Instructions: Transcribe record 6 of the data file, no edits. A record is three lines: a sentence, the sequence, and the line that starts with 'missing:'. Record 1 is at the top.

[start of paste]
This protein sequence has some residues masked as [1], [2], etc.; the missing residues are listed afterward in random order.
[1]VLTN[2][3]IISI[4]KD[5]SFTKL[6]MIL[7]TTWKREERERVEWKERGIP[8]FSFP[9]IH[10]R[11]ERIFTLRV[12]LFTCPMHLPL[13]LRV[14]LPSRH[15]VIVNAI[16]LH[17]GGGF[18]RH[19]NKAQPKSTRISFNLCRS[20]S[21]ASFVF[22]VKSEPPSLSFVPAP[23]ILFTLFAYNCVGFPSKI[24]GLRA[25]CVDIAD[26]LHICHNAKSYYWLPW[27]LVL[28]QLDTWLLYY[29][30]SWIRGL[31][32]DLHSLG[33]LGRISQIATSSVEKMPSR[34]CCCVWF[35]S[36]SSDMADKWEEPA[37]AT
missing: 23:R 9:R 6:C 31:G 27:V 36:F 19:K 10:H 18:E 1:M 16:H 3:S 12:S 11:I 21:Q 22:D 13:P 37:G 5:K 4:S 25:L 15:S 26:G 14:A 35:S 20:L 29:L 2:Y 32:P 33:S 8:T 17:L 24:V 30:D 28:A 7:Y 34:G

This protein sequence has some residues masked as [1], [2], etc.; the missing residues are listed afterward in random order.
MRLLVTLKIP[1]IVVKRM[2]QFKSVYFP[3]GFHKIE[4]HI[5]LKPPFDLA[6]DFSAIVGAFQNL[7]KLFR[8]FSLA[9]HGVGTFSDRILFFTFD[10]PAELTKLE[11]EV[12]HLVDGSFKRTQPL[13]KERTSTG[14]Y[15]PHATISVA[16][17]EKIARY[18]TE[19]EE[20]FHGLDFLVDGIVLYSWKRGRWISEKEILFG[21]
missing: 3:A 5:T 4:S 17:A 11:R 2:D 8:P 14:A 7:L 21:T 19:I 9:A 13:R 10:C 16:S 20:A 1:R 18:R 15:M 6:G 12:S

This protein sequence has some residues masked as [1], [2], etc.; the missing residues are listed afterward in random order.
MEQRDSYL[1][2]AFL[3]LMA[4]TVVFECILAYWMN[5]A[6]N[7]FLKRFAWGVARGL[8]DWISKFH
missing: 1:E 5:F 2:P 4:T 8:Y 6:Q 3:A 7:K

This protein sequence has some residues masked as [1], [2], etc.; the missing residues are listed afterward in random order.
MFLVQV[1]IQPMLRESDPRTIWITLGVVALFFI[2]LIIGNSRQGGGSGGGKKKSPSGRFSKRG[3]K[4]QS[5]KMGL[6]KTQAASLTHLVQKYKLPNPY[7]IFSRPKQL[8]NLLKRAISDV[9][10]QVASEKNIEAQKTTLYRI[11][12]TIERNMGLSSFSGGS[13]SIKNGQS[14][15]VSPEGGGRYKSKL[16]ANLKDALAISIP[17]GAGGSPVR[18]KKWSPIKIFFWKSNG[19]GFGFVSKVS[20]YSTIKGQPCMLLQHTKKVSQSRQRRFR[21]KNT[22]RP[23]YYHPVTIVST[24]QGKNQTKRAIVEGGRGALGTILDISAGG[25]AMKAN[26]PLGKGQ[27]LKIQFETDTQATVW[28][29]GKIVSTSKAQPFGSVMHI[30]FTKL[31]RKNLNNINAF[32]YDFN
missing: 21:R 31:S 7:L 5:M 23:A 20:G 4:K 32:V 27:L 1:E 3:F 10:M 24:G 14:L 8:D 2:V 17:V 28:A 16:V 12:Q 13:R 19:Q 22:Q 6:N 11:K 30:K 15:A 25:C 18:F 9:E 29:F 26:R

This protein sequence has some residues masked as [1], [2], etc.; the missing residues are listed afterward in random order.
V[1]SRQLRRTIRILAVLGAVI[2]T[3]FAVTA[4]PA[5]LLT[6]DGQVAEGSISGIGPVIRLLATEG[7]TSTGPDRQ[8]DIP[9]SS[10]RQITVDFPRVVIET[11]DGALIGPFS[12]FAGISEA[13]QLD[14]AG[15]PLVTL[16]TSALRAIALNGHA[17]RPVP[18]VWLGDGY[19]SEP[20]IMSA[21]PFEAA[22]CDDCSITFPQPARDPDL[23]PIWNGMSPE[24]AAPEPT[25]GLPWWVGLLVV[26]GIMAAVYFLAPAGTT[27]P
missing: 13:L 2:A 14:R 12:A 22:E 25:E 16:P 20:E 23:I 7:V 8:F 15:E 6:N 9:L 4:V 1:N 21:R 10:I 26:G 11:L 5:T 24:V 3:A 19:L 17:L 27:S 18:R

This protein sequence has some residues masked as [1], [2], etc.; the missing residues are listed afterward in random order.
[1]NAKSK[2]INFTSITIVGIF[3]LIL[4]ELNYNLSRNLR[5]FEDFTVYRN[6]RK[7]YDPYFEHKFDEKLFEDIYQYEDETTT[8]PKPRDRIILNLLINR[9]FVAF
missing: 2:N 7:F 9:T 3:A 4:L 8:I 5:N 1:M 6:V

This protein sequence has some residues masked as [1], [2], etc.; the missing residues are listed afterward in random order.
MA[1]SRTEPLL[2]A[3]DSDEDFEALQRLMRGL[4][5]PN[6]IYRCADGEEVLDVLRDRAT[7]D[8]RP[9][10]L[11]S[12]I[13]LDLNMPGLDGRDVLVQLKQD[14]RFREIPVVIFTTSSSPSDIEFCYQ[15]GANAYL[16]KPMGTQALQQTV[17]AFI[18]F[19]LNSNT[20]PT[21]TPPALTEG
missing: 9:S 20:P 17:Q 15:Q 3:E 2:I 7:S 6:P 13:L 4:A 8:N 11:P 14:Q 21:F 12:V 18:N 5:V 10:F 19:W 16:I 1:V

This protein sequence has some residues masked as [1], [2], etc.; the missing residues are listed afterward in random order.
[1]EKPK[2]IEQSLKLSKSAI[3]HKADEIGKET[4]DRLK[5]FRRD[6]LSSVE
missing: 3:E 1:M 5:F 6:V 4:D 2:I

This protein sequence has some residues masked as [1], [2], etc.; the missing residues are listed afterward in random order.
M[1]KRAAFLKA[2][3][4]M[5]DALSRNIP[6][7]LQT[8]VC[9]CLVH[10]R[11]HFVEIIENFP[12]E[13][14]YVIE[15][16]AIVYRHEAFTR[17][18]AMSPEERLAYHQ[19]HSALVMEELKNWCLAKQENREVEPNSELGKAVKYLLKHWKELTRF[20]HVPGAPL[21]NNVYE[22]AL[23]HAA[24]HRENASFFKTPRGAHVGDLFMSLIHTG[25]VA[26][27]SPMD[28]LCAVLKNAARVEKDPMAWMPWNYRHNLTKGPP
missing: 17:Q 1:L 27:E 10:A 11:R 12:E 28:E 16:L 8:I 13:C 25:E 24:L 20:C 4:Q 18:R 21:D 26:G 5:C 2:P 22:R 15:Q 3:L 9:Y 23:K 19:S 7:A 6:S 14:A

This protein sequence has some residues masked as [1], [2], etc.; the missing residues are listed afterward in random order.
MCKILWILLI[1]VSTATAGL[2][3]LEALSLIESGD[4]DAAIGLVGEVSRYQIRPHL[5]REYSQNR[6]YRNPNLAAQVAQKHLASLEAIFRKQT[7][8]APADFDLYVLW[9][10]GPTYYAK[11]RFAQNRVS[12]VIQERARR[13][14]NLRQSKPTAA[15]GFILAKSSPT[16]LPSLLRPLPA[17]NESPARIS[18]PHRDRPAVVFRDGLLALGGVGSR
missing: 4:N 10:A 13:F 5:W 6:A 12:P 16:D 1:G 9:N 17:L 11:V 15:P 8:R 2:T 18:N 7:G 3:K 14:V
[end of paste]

This protein sequence has some residues masked as [1], [2], etc.; the missing residues are listed afterward in random order.
[1]NAKSK[2]INFTSITIVGIF[3]LIL[4]ELNYNLSRNLR[5]FEDFTVYRN[6]RK[7]YDPYFEHKFDEKLFEDIYQYEDETTT[8]PKPRDRIILNLLINR[9]FVAF
missing: 2:N 7:F 9:T 3:A 4:L 8:I 5:N 1:M 6:V